9. Because it’s an easy-to-assemble, legitimate dinner that can be customized for a wide range of picky palates and a wide range of unpredictable schedules, i.e. if one parent is coming home later than the kid’s dinnertime, the serve-yourself toppings will save the cook from another round of cooking.
10. Because it’s Monday…Why the hell not? (more…)
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Tags:bruschetta for kids·open-face sandwiches·sandwiches for dinner
When her daughters were little, my friend Frances somehow convinced them that green beans were related to French fries. She called them Green Fries. I was so jealous — my kids had been to too many restaurants with Kidz menus by that point to be suckered by what seemed like unbelievably JV kitchen trickery to me. If my kids (and most kids I imagine) were going to eat a healthy vegetable disguised as a French fry, the recipe would have to be kicked up to varsity levels. These crispy, golden Zucchini fries fit the bill.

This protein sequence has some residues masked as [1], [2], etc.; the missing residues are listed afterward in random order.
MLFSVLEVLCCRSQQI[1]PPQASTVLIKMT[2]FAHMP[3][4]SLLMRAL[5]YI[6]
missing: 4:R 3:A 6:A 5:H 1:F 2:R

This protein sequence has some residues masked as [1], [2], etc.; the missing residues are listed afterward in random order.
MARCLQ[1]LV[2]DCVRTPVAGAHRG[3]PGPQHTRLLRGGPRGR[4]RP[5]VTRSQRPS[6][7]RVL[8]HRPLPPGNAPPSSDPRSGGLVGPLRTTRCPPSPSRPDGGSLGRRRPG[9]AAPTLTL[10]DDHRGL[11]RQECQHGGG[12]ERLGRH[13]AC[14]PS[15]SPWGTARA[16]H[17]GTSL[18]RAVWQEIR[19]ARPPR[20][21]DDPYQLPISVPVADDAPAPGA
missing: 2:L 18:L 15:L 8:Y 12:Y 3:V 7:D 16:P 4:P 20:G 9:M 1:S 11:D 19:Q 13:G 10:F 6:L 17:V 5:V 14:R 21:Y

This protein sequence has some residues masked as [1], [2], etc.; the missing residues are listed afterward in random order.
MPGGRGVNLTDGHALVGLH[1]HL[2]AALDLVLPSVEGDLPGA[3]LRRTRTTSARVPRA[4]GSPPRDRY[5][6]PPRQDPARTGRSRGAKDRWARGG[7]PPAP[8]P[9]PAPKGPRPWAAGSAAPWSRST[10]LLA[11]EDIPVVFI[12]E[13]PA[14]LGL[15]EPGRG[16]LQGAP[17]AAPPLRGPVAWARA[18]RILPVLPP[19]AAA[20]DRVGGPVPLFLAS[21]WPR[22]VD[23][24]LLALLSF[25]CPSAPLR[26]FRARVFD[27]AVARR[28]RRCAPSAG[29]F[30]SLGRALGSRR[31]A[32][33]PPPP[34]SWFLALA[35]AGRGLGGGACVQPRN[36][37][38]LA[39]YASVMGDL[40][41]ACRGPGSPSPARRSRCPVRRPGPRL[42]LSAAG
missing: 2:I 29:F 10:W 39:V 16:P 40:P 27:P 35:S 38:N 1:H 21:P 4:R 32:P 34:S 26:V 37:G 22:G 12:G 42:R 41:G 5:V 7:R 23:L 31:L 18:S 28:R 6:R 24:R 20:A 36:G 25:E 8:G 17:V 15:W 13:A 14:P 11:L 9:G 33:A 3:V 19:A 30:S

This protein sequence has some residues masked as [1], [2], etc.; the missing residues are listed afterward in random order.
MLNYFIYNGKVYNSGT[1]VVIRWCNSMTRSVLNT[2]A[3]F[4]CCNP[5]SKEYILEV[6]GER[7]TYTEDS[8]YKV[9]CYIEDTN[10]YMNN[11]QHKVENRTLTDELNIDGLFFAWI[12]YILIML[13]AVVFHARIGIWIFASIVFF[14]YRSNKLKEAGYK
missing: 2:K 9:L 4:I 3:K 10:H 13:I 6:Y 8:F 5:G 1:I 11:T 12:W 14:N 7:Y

One thing: I advise making them on the weekend or on a weeknight where you’re not up against the clock. (Stop laughing.) I don’t mind the laborious dredging-and-dipping process on a weeknight if it’s for the main part of the meal (like chicken fingers, for instance). But I find it kind of a drag for just a side dish. You might feel differently, in which case ignore.
Preheat oven to 400° F. Cut and slice 3 zucchinis into sticks as shown. In a medium bowl, combine 1 cup unseasoned bread crumbs, a dash of cayenne, salt and freshly ground black pepper. Place 1 cup flour in another medium bowl and 2 beaten eggs in a smaller bowl. Dip the zucchini sticks first in the flour until lightly coated, then in the eggs. Roll them in the bread-crumb mixture until well covered. Transfer the zucchini pieces to a baking sheet lined with foil and bake until they look crispy and golden, about 20 minutes. (Sometimes I give them a quick shot of cooking spray at the end if they aren’t browning to my liking) Serve with ketchup.